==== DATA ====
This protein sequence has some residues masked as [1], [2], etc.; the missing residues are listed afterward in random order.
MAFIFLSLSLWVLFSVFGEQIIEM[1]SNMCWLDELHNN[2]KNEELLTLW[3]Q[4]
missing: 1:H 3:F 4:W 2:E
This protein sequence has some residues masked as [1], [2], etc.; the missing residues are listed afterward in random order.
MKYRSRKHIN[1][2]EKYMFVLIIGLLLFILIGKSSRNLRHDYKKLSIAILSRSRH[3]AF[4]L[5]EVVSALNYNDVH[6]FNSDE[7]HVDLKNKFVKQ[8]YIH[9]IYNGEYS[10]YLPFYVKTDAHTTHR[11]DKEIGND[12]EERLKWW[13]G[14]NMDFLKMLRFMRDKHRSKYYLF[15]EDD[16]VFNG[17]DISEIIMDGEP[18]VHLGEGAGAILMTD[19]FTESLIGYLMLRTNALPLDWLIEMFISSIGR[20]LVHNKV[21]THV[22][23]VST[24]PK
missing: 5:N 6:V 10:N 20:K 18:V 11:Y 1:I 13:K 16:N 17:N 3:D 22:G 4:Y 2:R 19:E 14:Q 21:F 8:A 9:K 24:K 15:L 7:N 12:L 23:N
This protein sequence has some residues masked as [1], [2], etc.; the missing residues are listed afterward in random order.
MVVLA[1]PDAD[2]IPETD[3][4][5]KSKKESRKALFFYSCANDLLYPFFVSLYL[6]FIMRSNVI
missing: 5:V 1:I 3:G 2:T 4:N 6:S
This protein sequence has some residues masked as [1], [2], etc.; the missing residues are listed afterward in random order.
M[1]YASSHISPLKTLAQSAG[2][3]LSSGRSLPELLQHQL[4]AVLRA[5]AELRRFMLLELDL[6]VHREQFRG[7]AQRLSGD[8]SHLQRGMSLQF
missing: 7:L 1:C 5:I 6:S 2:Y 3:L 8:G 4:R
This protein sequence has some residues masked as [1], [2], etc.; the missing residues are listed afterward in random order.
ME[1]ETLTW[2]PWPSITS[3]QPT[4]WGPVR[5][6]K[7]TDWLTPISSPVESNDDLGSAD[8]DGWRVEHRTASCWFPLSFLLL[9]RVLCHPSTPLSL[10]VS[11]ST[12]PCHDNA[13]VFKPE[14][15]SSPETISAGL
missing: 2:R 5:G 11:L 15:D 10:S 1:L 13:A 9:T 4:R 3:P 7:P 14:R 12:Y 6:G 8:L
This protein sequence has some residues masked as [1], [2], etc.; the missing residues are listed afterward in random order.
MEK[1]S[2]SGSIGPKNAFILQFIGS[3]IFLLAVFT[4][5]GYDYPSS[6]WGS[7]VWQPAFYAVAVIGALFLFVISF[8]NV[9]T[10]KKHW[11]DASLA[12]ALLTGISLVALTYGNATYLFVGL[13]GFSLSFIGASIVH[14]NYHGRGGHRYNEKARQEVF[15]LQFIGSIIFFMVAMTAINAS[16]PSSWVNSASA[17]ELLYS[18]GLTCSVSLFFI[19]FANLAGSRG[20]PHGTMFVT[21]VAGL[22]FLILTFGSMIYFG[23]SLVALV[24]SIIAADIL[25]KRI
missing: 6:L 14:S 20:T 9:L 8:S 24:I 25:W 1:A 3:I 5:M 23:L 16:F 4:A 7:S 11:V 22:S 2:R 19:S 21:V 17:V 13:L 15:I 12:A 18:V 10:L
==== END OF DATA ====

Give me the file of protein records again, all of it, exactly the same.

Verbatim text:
This protein sequence has some residues masked as [1], [2], etc.; the missing residues are listed afterward in random order.
MAFIFLSLSLWVLFSVFGEQIIEM[1]SNMCWLDELHNN[2]KNEELLTLW[3]Q[4]
missing: 1:H 3:F 4:W 2:E
This protein sequence has some residues masked as [1], [2], etc.; the missing residues are listed afterward in random order.
MKYRSRKHIN[1][2]EKYMFVLIIGLLLFILIGKSSRNLRHDYKKLSIAILSRSRH[3]AF[4]L[5]EVVSALNYNDVH[6]FNSDE[7]HVDLKNKFVKQ[8]YIH[9]IYNGEYS[10]YLPFYVKTDAHTTHR[11]DKEIGND[12]EERLKWW[13]G[14]NMDFLKMLRFMRDKHRSKYYLF[15]EDD[16]VFNG[17]DISEIIMDGEP[18]VHLGEGAGAILMTD[19]FTESLIGYLMLRTNALPLDWLIEMFISSIGR[20]LVHNKV[21]THV[22][23]VST[24]PK
missing: 5:N 6:V 10:N 20:K 18:V 11:Y 1:I 13:K 16:N 17:N 3:D 22:G 4:Y 2:R 19:E 14:Q 21:F 8:A 9:K 24:K 15:L 7:N 12:L 23:N
This protein sequence has some residues masked as [1], [2], etc.; the missing residues are listed afterward in random order.
MVVLA[1]PDAD[2]IPETD[3][4][5]KSKKESRKALFFYSCANDLLYPFFVSLYL[6]FIMRSNVI
missing: 5:V 1:I 3:G 2:T 4:N 6:S
This protein sequence has some residues masked as [1], [2], etc.; the missing residues are listed afterward in random order.
M[1]YASSHISPLKTLAQSAG[2][3]LSSGRSLPELLQHQL[4]AVLRA[5]AELRRFMLLELDL[6]VHREQFRG[7]AQRLSGD[8]SHLQRGMSLQF
missing: 7:L 1:C 5:I 6:S 2:Y 3:L 8:G 4:R
This protein sequence has some residues masked as [1], [2], etc.; the missing residues are listed afterward in random order.
ME[1]ETLTW[2]PWPSITS[3]QPT[4]WGPVR[5][6]K[7]TDWLTPISSPVESNDDLGSAD[8]DGWRVEHRTASCWFPLSFLLL[9]RVLCHPSTPLSL[10]VS[11]ST[12]PCHDNA[13]VFKPE[14][15]SSPETISAGL
missing: 2:R 5:G 11:L 15:D 10:S 1:L 13:A 9:T 4:R 3:P 7:P 14:R 12:Y 6:G 8:L
This protein sequence has some residues masked as [1], [2], etc.; the missing residues are listed afterward in random order.
MEK[1]S[2]SGSIGPKNAFILQFIGS[3]IFLLAVFT[4][5]GYDYPSS[6]WGS[7]VWQPAFYAVAVIGALFLFVISF[8]NV[9]T[10]KKHW[11]DASLA[12]ALLTGISLVALTYGNATYLFVGL[13]GFSLSFIGASIVH[14]NYHGRGGHRYNEKARQEVF[15]LQFIGSIIFFMVAMTAINAS[16]PSSWVNSASA[17]ELLYS[18]GLTCSVSLFFI[19]FANLAGSRG[20]PHGTMFVT[21]VAGL[22]FLILTFGSMIYFG[23]SLVALV[24]SIIAADIL[25]KRI
missing: 6:L 14:S 20:T 9:L 8:S 24:I 25:W 1:A 3:I 5:M 23:L 16:F 4:A 7:S 11:V 22:S 2:R 19:S 21:V 17:V 13:L 15:I 12:A 18:V 10:L